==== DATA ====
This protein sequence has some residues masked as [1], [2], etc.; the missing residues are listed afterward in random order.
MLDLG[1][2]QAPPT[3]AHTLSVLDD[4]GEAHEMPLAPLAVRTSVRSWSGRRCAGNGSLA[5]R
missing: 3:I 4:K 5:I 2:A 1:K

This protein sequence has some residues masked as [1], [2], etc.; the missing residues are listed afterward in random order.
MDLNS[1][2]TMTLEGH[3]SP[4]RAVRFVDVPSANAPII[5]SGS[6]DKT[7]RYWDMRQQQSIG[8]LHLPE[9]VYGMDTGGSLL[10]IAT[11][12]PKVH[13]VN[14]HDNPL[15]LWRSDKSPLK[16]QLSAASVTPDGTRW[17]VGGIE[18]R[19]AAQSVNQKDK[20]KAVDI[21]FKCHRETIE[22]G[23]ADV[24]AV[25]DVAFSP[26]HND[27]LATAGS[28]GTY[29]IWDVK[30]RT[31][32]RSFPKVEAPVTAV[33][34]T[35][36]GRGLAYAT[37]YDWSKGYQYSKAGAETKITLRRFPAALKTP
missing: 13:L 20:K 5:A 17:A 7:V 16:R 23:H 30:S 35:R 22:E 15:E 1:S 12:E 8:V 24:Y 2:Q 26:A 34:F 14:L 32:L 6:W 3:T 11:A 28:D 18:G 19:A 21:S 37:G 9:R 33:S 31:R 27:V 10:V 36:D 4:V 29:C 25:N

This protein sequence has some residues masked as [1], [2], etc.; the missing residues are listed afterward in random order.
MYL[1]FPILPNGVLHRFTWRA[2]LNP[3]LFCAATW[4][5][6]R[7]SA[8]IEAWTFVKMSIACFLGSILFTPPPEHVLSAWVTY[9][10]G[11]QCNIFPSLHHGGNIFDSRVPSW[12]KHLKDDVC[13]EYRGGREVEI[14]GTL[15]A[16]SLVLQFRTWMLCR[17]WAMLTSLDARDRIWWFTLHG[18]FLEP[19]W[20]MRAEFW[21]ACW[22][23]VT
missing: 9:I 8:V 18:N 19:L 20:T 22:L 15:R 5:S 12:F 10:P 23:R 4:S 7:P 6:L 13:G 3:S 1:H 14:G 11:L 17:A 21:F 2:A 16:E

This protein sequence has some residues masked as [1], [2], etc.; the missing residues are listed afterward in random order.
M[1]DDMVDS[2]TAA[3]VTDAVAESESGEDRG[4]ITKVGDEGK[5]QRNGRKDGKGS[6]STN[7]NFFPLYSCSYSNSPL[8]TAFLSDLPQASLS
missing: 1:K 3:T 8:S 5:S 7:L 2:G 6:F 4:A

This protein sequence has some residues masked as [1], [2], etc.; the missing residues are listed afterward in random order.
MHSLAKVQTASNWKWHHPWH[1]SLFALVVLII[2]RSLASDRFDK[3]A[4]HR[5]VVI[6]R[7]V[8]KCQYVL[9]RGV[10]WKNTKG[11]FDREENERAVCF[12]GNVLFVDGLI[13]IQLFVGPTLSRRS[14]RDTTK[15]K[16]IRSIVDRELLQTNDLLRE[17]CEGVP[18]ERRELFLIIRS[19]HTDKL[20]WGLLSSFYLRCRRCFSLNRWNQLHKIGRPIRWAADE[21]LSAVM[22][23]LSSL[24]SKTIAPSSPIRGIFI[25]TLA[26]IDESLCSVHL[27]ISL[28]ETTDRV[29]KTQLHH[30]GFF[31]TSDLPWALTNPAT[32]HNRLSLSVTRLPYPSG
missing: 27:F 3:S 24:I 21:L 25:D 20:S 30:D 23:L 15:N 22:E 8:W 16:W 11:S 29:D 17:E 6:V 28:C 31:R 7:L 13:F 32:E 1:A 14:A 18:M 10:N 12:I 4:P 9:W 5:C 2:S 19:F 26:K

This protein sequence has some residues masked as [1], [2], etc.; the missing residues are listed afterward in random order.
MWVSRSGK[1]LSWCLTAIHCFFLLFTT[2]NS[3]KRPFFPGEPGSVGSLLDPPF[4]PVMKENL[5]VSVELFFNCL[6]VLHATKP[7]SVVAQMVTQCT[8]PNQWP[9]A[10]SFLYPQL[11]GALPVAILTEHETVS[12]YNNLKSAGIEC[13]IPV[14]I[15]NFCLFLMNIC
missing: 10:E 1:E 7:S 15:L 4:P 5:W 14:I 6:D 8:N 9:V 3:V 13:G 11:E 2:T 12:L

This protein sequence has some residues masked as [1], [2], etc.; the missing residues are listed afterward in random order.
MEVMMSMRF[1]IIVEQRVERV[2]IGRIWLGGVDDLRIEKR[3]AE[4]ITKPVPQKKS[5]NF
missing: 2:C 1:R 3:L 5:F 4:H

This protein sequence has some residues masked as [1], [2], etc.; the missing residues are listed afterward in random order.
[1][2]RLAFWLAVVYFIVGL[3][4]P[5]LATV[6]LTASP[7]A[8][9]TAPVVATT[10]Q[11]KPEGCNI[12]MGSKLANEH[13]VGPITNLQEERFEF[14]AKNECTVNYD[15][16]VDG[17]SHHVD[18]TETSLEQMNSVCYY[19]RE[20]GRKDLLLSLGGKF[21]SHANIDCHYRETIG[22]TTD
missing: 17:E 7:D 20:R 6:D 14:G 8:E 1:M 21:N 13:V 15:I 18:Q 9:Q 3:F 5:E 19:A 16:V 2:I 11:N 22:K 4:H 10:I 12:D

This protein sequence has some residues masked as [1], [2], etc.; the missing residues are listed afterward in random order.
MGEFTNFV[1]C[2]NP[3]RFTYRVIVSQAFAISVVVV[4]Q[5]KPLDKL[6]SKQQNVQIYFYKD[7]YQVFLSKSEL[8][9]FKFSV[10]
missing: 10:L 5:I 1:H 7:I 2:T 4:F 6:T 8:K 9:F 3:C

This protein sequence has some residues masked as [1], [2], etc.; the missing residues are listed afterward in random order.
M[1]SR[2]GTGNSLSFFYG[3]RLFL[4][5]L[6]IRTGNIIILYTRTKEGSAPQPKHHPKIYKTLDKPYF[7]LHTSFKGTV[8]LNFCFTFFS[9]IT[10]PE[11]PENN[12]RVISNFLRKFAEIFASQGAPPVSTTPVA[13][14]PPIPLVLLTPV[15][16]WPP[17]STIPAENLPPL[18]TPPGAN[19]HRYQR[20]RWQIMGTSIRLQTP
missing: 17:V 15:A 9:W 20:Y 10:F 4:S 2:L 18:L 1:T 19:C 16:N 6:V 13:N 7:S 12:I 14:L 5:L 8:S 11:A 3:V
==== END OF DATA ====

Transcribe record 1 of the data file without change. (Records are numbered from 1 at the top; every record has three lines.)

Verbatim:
This protein sequence has some residues masked as [1], [2], etc.; the missing residues are listed afterward in random order.
MLDLG[1][2]QAPPT[3]AHTLSVLDD[4]GEAHEMPLAPLAVRTSVRSWSGRRCAGNGSLA[5]R
missing: 3:I 4:K 5:I 2:A 1:K